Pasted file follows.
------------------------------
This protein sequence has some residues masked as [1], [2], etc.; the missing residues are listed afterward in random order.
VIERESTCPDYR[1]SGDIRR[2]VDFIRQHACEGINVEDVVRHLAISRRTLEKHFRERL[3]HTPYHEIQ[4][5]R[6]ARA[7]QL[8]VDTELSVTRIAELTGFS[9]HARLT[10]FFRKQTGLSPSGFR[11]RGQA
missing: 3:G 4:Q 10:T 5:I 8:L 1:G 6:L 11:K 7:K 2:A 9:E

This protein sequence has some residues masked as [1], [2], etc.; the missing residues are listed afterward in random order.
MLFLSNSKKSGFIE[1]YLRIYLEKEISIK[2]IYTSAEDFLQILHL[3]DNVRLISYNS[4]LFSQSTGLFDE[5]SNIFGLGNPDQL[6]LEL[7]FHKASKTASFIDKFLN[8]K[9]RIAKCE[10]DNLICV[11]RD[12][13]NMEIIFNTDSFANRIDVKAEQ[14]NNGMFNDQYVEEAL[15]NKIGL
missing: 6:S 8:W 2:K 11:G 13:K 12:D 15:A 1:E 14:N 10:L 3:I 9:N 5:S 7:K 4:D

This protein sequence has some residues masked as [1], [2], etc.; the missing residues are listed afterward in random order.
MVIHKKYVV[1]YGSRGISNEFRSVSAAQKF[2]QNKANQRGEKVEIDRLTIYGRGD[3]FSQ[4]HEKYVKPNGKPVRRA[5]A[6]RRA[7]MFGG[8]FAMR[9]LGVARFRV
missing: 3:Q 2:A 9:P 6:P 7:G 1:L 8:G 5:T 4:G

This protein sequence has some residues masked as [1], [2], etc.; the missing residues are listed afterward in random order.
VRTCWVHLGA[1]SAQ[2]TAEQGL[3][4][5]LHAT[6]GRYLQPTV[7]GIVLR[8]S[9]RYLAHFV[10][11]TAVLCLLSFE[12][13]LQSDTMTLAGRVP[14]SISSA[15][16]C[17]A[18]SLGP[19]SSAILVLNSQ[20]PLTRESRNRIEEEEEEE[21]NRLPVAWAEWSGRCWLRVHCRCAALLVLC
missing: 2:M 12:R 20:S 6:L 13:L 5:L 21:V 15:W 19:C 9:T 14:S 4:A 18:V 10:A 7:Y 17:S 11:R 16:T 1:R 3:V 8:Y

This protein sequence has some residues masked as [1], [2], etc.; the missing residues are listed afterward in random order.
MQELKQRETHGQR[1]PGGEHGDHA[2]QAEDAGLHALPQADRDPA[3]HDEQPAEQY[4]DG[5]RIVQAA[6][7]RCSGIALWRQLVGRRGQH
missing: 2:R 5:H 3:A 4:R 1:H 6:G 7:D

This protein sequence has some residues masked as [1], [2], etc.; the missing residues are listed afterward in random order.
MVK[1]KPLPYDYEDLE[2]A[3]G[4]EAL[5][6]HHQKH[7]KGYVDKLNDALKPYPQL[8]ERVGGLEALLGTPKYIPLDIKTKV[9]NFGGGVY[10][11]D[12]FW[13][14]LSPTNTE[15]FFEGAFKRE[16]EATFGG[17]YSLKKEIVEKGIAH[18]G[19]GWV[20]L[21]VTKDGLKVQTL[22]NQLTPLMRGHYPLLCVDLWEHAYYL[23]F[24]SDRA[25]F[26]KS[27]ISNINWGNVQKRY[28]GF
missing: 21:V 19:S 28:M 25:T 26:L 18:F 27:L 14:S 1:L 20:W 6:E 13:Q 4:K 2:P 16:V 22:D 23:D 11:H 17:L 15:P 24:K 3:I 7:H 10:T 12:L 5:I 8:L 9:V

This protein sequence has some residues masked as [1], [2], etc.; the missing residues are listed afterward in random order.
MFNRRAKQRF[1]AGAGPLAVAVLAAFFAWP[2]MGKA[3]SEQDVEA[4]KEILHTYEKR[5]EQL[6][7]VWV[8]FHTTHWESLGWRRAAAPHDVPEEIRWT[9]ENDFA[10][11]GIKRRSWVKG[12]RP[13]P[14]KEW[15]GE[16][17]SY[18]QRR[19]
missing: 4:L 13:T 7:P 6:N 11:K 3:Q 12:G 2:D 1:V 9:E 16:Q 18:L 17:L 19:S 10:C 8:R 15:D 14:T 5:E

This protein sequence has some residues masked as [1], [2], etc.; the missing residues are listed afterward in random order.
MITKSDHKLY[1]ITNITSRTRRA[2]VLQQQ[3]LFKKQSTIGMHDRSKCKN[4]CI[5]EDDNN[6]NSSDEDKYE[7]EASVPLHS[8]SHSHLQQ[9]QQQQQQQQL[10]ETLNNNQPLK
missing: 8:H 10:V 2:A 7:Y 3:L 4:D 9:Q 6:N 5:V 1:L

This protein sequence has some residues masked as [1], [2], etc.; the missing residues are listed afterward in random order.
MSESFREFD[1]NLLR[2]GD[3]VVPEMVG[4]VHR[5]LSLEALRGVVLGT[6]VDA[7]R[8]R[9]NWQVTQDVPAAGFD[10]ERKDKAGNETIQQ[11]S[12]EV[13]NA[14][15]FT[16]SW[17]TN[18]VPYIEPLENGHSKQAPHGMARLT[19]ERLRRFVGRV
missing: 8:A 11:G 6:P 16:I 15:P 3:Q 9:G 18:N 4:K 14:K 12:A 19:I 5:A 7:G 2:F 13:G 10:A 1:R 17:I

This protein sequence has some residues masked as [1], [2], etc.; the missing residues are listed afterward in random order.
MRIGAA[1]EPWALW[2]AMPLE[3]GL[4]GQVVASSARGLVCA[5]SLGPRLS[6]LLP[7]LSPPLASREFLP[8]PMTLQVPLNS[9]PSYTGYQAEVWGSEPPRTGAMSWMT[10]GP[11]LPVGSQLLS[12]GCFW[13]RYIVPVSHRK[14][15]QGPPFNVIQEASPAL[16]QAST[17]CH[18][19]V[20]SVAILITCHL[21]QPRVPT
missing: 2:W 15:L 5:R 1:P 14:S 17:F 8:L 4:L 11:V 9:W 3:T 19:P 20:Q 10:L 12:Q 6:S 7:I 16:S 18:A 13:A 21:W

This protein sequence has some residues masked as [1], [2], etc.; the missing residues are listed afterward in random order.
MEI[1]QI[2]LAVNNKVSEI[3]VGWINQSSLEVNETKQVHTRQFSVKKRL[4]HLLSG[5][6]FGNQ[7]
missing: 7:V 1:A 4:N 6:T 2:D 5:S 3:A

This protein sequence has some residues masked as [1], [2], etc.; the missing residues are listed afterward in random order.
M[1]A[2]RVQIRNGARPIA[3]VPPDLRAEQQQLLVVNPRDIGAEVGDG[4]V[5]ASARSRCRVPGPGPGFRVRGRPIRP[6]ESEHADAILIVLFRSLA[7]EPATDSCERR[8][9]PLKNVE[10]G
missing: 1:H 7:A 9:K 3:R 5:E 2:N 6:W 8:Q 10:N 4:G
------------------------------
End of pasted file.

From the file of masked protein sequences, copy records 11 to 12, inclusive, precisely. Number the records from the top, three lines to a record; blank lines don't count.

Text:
This protein sequence has some residues masked as [1], [2], etc.; the missing residues are listed afterward in random order.
MEI[1]QI[2]LAVNNKVSEI[3]VGWINQSSLEVNETKQVHTRQFSVKKRL[4]HLLSG[5][6]FGNQ[7]
missing: 7:V 1:A 4:N 6:T 2:D 5:S 3:A

This protein sequence has some residues masked as [1], [2], etc.; the missing residues are listed afterward in random order.
M[1]A[2]RVQIRNGARPIA[3]VPPDLRAEQQQLLVVNPRDIGAEVGDG[4]V[5]ASARSRCRVPGPGPGFRVRGRPIRP[6]ESEHADAILIVLFRSLA[7]EPATDSCERR[8][9]PLKNVE[10]G
missing: 1:H 7:A 9:K 3:R 5:E 2:N 6:W 8:Q 10:N 4:G